I grew up around games, but since I didn't use an OS that got many games, I didn't play many. But ever since it came out, I've heard about Baldur's Gate. It's a much-loved game that adhered firmly to the D&D rulebook, and now it's often referred to as an important step in the development of video games. And yet for a long time, I hadn't actually played it myself.
So when Baldur's Gate: Enhanced Edition came out for Linux, I jumped at the chance to get it and finally play the thing.
I'll admit it: my first impression of the game was that it was unexpectedly hard. Seriously, this is not one of those times you look back at history and smile quaintly. This is one of those times you look back and shudder at the brutality and coarseness of the Old World.
Most notably, the combat system is very difficult. I think I am secure in saying that I prefer the modern tradition of turn-based combat. The fact that everyone (even the game's own tutorial) says to "pause often or you will lose" tells me that Baldur's Gate meant to have a turn-based combat system, but just hadn't figured out how yet.
The problem with real-time RPG combat is that there is no clear attack, so you end up clicking on every character and then clicking on the target 30 times in a sort of "kill kill kill!" frenzy. Are your characters attacking? are they attacking as much as they could be? Are they attacking and missing? why? can I re-position them?
Re-positioning, or fleeing, is another problem. Sometimes a character gets low on health, so I pull them from the fray. Or I try to, at least. I click the character, I move them away. They start moving, but the enemy follows. Well now I have my character running away, the enemy running after her, and the rest of my team running after the enemy. And since most of them move at pretty much the same speed (unless one has a speed potion), they all have the same luck in catching one another. It makes the ability to flee pointless, and it makes defense meaningless.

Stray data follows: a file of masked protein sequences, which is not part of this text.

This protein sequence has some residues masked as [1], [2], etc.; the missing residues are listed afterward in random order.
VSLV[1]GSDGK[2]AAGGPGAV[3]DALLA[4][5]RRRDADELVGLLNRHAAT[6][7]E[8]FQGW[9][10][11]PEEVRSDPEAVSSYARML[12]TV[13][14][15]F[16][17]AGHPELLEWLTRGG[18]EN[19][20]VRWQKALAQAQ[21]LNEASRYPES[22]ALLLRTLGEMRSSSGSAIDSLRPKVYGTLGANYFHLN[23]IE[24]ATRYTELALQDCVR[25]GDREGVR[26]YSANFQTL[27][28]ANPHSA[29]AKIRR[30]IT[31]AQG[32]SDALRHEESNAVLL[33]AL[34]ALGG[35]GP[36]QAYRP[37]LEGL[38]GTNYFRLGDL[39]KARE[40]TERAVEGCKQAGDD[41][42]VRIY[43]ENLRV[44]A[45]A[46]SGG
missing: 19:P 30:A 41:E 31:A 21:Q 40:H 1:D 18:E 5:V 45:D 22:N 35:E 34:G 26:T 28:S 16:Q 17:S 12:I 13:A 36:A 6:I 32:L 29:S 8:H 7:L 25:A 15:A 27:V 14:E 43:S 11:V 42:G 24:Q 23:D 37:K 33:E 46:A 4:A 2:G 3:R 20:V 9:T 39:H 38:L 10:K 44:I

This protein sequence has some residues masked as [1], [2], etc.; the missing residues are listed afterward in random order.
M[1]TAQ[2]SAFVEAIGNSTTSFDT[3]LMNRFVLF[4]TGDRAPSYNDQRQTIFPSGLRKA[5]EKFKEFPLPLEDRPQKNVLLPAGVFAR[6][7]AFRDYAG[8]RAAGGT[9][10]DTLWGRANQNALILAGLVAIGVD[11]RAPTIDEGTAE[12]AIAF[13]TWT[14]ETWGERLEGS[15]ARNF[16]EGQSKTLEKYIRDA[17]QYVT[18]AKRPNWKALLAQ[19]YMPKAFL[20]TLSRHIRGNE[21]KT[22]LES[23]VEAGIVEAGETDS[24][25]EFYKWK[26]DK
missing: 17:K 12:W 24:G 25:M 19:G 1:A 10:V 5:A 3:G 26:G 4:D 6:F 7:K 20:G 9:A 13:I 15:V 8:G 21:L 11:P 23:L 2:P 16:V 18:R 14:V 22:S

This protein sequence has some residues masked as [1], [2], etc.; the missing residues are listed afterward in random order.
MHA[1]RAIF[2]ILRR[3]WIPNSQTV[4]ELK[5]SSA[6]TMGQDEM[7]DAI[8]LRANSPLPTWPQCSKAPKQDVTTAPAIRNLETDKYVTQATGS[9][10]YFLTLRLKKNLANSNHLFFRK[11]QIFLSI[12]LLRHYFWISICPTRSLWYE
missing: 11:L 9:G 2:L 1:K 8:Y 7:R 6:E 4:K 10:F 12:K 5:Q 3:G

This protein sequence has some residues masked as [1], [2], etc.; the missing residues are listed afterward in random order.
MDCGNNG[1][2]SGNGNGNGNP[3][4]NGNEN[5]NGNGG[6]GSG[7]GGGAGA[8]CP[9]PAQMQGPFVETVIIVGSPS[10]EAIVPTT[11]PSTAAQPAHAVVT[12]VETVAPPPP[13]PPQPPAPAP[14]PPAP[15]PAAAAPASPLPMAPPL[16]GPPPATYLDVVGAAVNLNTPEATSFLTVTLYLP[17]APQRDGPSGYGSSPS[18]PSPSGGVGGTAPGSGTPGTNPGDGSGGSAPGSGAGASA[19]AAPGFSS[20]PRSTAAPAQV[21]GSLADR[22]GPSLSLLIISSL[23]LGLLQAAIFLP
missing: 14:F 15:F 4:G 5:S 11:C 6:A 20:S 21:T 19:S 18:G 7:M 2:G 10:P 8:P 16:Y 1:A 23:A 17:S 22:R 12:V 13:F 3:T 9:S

On some characters, there appears to be a guard function, but I couldn't get a character to guard anything, and it seems like moving my characters between the enemy and my injured party member pointless, because the enemy just finds a path around my party.
So is all this realistic? I don't know, maybe it is and maybe it isn't, but realism in a point-and-click interface does beg some adjustment. Yes, it is more realistic that combat happens in real time, and it's more realistic that I cannot necessarily hedge in an enemy when there is an open field all around us. But then again, my characters can't hop over a waist-high fence. Nor can they circumvent an enemy as the last flourish of an elaborate distraction tactic that I have devised. So it seems a little unfair that the enemy can circumvent anything, even four or five armed people surrounding him. I don't remember enough about 2e D&D to recall whether there were Attacks of Opportunity, but I don't feel that they're in Baldur's Gate, and anyway the fact that I don't know whether they exist in Baldur's Gate demonstrates why real-time combat doesn't work. If the player isn't aware of what's happening within the time of a turn, then the turn is essentially meaningless, and if a turn is meaningless then much of the D&D mechanics go out the window.
Modern RPGs tend to have the computer act like a computer. In Baldur's Gate, the computer is basically just the DM.
For example, if your fighter finishes off an enemy, and an orc is two feet away hacking away at your wizard, your computer does not move the fighter to attack the orc. He just stands there, watching the party get slaughtered until you tell the fighter to attack somebody new.
That's just not done in modern games. The computer assumes that while in combat mode, every party member should be attacking someone.